The tram doors opened and we stepped out.

“Where are you headed home to?”

“Rhode Island.”

“And you come here just for that conference?”

I thought about the week that had just passed, when I was surrounded by people who redefined family.

“All the way here. Green bracelets are pretty awesome.”

She waved, and her baby waved, too. “Thank you for passing this along. Safe travels back home. Maybe we’ll see you next year.”

Usually when I board the plane home from Friends for Life, I like to look down at my green bracelet because it reminds me of my PWD tribe.  This year, with a flick of the wrist, I was grateful it had found a new home.

What Are You Advocating For?

A discussion from Masterlab at Friends for Life:

Some answers:

My answer:

What’s yours?

Pump Peelz Giveaway Winners!

Time for the Pump Peelz Giveaway winners!  The original contest rules are from earlier this week are here, and the entries came in through blog post comments and Twitter. Some were poignant, some were silly, and all were written by people touched by diabetes.


Ahem … here we go.

All were so awesome
Random number thing picked three.
These are the winners:

It’s midnight again
Sugar monsters sucking life
Double-stuffs for win!

- Susan C.

Diagnosed last year
The only thing he can’t do
Is make insulin

- Maria Conroy


Winners!  I’ll be connecting you with Scott from Pump Peelz to receive your prizes, and for those who didn’t win, you can still use the “SixUntilMe” discount code at Pump Peelz for 15% off your order. Thanks for playing, and thank you so much to the team at Pump Peelz!!!

Diabetes Connections, with Stacey Simms.

There’s a new podcast on the … block?  On the radio?  The Internet.  It’s definitely on the Internet.  And it’s brought to our community by one of our own – Stacey Simms, mom of a child with type 1 diabetes and a professional broadcast journalist.  In her new podcast, Diabetes Connections, Stacey is bringing those two passions together to inform and inspire the diabetes community through discussion.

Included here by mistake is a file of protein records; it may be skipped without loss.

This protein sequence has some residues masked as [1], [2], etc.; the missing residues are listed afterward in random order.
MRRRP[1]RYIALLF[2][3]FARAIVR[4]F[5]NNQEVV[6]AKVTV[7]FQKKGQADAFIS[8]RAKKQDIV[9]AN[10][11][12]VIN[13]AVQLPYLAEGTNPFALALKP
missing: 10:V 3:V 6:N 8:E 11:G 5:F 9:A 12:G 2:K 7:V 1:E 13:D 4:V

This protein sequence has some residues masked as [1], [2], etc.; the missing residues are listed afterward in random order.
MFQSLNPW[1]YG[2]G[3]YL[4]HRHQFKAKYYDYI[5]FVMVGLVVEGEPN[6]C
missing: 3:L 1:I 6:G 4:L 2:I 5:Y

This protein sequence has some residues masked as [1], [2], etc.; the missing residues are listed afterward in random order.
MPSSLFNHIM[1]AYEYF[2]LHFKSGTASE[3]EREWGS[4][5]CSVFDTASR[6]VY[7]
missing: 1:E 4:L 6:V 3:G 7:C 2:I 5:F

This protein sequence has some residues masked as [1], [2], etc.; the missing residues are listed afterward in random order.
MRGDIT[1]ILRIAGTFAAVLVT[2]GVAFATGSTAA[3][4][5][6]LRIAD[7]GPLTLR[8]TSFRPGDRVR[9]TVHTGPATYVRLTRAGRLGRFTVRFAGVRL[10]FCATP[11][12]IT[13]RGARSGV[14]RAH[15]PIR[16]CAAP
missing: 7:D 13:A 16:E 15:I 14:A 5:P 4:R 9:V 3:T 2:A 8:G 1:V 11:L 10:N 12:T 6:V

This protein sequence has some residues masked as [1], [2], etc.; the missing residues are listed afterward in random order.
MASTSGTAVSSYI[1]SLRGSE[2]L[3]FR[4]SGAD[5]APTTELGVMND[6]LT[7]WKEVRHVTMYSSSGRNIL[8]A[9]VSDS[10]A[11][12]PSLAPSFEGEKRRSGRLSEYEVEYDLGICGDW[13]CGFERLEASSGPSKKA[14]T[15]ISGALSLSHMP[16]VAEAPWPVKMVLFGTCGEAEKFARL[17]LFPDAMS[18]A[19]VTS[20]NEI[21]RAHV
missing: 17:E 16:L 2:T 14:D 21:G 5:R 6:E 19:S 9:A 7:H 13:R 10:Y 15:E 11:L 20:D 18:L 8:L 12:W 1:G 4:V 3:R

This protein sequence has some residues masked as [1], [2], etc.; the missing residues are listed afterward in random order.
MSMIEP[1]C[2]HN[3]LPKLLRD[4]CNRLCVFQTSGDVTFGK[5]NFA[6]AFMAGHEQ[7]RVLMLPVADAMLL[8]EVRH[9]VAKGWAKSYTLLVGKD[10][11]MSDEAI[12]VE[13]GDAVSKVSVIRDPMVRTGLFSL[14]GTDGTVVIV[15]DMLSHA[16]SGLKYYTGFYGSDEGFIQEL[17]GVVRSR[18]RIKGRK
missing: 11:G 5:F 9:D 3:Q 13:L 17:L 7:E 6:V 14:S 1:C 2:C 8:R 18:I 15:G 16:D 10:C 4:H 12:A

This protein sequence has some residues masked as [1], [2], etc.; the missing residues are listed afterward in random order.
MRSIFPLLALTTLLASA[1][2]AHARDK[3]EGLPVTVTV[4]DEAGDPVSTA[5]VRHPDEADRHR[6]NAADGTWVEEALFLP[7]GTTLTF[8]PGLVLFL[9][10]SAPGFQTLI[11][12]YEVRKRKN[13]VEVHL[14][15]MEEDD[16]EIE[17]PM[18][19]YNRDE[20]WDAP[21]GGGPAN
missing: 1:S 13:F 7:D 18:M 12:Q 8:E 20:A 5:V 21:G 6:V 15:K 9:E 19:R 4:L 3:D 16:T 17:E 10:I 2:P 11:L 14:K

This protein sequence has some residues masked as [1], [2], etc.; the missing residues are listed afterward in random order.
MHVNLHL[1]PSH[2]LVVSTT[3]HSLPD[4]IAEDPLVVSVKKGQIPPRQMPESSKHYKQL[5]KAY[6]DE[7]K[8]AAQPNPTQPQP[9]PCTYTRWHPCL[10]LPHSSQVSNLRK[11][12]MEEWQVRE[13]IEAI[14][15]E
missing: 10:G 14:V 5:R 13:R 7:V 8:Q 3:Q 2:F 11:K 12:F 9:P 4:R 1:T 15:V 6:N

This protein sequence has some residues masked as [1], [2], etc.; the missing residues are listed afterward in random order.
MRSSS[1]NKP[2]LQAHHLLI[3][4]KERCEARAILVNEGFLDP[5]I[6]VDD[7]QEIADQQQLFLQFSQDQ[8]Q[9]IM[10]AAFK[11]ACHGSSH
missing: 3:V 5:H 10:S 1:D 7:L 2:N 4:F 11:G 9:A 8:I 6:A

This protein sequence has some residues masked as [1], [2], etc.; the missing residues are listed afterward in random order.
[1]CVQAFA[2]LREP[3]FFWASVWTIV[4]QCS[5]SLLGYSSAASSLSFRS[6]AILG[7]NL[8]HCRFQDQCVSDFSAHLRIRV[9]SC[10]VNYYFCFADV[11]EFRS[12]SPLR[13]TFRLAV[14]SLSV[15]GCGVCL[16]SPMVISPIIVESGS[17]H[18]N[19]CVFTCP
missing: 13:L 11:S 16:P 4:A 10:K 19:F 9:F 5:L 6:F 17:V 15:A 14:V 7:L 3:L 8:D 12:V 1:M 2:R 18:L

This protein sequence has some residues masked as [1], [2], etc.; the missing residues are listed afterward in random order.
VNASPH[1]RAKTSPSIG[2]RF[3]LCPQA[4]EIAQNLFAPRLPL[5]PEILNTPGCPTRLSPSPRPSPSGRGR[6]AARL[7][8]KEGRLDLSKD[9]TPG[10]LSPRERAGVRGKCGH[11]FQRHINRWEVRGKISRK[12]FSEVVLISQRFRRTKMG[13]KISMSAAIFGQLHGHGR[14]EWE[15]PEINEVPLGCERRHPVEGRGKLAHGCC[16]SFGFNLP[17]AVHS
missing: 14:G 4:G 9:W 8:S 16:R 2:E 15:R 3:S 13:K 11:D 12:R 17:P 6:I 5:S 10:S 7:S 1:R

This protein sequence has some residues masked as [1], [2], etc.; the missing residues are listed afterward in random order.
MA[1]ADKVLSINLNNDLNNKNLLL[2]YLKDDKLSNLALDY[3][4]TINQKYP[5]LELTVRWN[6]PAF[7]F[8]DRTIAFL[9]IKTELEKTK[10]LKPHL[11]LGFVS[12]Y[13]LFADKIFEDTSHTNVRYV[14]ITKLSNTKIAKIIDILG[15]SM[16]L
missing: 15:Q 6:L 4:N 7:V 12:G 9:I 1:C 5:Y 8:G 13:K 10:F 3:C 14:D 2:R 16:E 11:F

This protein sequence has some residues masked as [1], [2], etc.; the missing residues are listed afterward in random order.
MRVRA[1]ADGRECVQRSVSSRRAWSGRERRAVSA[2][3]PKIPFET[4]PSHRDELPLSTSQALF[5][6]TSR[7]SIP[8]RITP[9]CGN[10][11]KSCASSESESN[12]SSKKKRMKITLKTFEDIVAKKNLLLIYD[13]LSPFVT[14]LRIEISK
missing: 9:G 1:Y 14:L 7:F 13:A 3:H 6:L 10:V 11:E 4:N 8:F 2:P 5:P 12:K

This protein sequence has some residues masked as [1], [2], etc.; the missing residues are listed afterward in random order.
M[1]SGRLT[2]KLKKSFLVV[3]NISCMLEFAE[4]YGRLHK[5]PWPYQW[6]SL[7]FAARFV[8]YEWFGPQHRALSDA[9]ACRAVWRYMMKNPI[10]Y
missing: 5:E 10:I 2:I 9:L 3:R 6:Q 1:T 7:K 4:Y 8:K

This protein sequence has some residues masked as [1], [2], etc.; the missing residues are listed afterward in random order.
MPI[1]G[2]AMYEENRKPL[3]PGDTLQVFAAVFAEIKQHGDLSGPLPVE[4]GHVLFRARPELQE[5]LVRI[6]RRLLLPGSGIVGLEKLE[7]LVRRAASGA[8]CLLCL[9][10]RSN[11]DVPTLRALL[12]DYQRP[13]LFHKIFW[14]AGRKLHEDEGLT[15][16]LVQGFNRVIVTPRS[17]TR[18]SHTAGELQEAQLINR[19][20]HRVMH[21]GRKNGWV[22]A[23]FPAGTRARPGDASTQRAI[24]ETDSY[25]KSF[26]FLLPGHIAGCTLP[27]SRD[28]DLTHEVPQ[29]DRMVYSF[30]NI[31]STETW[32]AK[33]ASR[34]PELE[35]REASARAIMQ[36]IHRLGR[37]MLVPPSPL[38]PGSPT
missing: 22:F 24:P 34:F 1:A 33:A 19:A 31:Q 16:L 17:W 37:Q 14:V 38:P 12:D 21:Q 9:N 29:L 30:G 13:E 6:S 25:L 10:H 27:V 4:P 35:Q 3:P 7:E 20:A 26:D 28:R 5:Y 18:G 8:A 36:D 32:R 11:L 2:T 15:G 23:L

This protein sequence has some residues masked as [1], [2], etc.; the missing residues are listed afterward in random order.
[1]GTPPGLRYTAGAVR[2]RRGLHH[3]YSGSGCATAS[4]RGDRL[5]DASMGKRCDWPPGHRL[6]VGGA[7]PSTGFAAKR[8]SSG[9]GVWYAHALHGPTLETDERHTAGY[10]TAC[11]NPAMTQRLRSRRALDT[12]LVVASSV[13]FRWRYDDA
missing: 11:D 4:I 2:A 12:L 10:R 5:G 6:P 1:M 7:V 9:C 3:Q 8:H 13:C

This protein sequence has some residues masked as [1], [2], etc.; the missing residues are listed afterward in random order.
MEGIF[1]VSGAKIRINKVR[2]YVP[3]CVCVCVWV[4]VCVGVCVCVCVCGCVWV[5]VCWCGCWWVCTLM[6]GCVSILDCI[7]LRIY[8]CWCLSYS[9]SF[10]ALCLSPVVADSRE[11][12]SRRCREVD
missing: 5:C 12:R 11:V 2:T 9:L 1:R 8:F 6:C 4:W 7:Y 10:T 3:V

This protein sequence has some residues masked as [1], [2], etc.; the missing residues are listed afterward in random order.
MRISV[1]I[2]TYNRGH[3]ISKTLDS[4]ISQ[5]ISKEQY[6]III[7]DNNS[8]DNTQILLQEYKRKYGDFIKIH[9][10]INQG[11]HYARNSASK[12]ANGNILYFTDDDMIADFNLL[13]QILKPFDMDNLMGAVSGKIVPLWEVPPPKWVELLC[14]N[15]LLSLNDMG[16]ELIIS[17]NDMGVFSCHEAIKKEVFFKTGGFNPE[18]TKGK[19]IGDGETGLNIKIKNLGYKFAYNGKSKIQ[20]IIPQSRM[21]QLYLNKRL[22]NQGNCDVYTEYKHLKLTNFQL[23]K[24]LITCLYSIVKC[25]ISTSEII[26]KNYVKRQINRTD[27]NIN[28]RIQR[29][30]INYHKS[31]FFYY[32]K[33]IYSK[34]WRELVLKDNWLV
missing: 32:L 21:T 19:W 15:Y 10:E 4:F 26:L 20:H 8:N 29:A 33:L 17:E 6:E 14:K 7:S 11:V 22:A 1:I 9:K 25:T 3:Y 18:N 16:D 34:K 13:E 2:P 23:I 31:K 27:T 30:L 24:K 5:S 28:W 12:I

Today she’s offering insight on what brought her to the DOC, what inspired the podcast, and what’s to come for Diabetes Connections.  [And if you'd like to check out the latest episode of her podcast, it features me!]

Kerri:  Stacey, you’ve been involved in the diabetes community for several years now. Can you tell me a little bit about your personal connection to diabetes?

Stacey Simms:  My son was diagnosed with type 1 in 2006, just before he turned two. It was a shock, of course, and our lives turned upside down for a while. Luckily, I did know a few people through our local JDRF chapter. The radio station where I worked was the big sponsor for their golf tournament every year, so I had actually interviewed families living with diabetes and I had people to call when we got home from the hospital.

I started blogging in 2007 because my listeners were asking questions and, while I could have talked about diabetes all day long, Charlotte’s Morning News wasn’t that kind of show! The blog became a very healthy and necessary outlet for me. It also led me to the incredibly helpful diabetes online community, for which I’ll always be grateful.

Kerri:  And how about your connection to broadcast journalism?

Stacey Simms:  I’ve been in broadcasting since before I graduated from college, working weekends at an all-news radio station. I went on to a career as a TV anchor and reporter and hosted a morning radio news show for a decade. We were the News-Weather-Traffic station (you have one in your town) and did several interviews every morning on a variety of topics. It was always fun and interesting but it was exhausting. I got really tired of getting up at 3am to do morning drive radio while raising two little kids. There’s no describing how difficult that shift really is – but it’s absolutely the best time to be on the radio. I made a tough decision to move on and I left full time broadcasting. No regrets. It was definitely the right decision.